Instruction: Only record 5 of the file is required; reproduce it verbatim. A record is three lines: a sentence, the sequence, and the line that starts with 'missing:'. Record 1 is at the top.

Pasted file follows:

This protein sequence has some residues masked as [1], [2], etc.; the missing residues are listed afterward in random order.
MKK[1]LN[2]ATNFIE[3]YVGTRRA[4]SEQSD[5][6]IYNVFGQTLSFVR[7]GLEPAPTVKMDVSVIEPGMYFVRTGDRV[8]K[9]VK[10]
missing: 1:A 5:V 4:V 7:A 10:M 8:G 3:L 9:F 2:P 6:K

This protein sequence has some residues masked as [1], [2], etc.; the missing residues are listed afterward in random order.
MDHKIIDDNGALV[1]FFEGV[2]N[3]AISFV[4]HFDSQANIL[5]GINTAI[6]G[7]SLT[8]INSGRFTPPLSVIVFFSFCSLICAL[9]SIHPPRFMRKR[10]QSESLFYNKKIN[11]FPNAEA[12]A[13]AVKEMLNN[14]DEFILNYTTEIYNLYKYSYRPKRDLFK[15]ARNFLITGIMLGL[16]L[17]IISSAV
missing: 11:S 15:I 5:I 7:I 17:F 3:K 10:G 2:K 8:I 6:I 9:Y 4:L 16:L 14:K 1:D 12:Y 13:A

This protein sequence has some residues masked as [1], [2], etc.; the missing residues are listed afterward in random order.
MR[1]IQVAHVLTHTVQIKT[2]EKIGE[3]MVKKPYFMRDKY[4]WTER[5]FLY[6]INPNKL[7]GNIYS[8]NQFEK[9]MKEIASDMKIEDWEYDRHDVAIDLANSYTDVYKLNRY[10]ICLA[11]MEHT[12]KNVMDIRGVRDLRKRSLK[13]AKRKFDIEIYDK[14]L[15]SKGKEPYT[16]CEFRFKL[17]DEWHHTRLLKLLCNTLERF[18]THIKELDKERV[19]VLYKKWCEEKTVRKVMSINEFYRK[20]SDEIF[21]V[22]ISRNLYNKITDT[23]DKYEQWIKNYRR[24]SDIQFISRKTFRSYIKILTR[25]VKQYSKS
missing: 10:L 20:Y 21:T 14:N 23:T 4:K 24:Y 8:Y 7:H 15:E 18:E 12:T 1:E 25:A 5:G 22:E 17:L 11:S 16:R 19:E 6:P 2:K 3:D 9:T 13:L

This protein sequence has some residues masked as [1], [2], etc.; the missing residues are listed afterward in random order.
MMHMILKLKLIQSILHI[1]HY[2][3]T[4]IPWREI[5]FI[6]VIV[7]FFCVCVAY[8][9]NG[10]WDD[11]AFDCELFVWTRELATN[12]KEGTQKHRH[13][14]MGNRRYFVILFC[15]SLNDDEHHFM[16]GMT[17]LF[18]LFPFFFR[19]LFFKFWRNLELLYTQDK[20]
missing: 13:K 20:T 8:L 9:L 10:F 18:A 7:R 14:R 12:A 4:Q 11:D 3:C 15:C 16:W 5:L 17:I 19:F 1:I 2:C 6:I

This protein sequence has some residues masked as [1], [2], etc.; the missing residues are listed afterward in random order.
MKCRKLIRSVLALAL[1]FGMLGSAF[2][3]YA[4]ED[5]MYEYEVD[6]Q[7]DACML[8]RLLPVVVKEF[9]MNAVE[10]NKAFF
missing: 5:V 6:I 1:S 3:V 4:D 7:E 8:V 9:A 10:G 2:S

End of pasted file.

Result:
This protein sequence has some residues masked as [1], [2], etc.; the missing residues are listed afterward in random order.
MKCRKLIRSVLALAL[1]FGMLGSAF[2][3]YA[4]ED[5]MYEYEVD[6]Q[7]DACML[8]RLLPVVVKEF[9]MNAVE[10]NKAFF
missing: 5:V 6:I 1:S 3:V 4:D 7:E 8:V 9:A 10:G 2:S